Greater Manchester Cancer Vanguard Innovation

We have been gathering feedback from GPs and other primary care staff as part of our project to develop and pilot new models of aftercare for breast, prostate and colorectal cancers.

The project forms a key part of the Living with and Beyond Cancer workstream of the Greater Manchester Cancer Plan 2017-21, which aims to offer all patients a more personal, self-management approach to aftercare services, including their own Recovery Package, by March 2019.

Local GPs and commissioners from across Greater Manchester attended our engagement event and heard a broad overview of the national Cancer Vanguard and Greater Manchester Cancer Vanguard Innovation, the opportunities arising from this work and our targets as set out in the National Cancer Strategy and the Greater Manchester Cancer Strategy.

Since the outset of the project in April 2016, we have established project teams for breast, prostate and colorectal aftercare, with input from oncology, clinical nurse specialist teams,  primary care, commissioning, Greater Manchester Cancer, Macmillan professionals, informatics and people affected by cancer.

We have also worked closely with colleagues at the Macmillan Cancer Improvement Partnership (MCIP) in Manchester, University Hospital of South Manchester (UHSM) and Pennine Acute Trust (PAT)  to support new aftercare pilots for early breast and colorectal cancers, including the implementation of a patient-tracking IT system, with further pilot sites planned for late 2017.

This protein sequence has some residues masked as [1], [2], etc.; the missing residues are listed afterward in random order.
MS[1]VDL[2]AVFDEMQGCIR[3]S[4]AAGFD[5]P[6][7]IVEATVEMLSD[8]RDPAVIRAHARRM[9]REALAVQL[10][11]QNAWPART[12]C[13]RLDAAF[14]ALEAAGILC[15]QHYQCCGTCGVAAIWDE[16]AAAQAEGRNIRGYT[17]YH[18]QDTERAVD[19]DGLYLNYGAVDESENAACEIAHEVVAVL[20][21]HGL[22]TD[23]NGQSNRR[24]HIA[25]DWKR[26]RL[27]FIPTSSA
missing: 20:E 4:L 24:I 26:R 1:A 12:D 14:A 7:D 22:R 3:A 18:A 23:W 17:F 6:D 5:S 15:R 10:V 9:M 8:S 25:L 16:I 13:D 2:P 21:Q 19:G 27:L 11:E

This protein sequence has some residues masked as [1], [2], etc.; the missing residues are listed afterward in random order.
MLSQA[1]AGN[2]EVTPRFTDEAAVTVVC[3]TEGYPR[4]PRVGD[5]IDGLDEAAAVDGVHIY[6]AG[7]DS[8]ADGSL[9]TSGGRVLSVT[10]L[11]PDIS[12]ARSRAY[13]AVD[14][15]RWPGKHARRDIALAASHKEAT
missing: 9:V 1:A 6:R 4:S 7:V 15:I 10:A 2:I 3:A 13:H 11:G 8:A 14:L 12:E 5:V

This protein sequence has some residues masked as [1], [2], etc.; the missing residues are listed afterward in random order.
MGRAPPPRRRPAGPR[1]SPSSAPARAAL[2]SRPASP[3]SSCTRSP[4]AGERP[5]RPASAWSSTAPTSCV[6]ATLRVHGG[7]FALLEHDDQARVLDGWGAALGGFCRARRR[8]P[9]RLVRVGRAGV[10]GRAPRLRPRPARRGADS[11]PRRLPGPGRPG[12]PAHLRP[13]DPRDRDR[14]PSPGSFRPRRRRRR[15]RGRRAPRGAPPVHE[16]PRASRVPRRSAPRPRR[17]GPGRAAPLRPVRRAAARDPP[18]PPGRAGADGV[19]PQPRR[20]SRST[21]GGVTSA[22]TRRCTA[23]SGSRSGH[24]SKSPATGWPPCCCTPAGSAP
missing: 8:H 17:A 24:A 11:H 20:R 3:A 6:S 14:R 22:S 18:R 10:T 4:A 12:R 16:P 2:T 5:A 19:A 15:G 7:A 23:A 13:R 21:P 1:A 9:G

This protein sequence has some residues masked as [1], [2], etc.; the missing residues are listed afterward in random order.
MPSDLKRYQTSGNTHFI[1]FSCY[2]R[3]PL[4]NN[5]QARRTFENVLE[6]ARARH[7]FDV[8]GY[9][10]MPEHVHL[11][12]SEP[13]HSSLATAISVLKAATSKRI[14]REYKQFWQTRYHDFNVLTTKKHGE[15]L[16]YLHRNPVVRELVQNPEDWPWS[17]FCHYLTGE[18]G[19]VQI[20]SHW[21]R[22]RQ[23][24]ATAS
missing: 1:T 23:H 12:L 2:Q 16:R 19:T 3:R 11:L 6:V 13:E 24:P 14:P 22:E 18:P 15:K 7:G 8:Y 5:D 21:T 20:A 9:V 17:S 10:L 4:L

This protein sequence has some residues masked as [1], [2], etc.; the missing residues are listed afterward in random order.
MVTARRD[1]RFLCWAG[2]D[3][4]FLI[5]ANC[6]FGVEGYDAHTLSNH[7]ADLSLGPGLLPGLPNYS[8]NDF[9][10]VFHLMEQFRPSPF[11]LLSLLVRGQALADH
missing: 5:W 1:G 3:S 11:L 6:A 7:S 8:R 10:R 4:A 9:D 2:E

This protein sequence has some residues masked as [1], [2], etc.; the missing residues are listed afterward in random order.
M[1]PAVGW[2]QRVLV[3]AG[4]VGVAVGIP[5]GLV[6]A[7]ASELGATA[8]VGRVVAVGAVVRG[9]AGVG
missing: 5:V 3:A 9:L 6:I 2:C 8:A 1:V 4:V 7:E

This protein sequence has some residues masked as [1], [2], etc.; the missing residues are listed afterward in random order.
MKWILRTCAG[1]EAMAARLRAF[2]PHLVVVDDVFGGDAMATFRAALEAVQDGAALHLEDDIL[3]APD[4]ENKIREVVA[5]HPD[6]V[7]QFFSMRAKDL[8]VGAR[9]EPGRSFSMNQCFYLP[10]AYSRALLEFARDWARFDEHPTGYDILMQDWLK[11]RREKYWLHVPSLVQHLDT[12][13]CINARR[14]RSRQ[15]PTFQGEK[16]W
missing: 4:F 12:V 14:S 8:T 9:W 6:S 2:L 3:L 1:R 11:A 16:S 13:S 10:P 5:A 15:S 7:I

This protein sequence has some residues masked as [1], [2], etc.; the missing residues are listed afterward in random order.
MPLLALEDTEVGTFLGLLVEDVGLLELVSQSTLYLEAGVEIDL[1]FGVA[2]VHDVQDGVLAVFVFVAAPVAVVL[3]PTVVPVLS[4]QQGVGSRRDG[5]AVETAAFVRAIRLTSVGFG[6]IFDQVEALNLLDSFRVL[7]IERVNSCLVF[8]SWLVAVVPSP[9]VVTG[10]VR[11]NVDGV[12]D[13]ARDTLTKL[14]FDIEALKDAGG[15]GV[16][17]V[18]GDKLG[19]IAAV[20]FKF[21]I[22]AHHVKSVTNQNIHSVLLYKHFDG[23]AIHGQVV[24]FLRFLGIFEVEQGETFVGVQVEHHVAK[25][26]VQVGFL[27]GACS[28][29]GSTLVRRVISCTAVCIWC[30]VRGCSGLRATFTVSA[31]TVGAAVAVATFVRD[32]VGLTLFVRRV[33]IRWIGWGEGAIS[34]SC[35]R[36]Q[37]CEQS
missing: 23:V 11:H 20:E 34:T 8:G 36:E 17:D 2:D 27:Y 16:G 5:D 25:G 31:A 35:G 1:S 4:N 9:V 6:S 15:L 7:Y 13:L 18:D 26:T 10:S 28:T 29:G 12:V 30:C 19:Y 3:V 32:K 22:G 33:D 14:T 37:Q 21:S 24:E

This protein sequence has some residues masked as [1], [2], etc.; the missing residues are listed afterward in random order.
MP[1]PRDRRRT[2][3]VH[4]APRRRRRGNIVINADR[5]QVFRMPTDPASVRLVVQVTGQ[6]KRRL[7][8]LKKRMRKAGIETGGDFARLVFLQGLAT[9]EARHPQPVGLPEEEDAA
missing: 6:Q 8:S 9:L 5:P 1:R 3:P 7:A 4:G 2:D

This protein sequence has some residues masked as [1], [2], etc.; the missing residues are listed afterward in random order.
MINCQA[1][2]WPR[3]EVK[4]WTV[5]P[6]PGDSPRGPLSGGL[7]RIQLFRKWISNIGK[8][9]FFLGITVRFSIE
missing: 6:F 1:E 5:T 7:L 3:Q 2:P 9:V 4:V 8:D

We are working with the Greater Manchester Cancer Pathway Boards for breast, urology (prostate) and colorectal cancer to redesign and agree the new models of aftercare, which will include stratified follow-up of patients and a standardised approach across Greater Manchester to the Macmillan Recovery Package, with a strong emphasis on empowering patients to self-manage.

The engagement event gave us valuable feedback on our plans. This included the need to review commissioning structures, especially in relation to sustainability of our programmes, to be careful about our use of language and communications with patients suitable for self-management and to ensure that we include plans for rapid re-access into treatment services when necessary. There was a lot of discussion around a key element of the Recovery Package – Health and Wellbeing events for patients and how these can be improved.

Our project teams will now incorporate the feedback and recommendations into our innovative work on transforming aftercare pathways.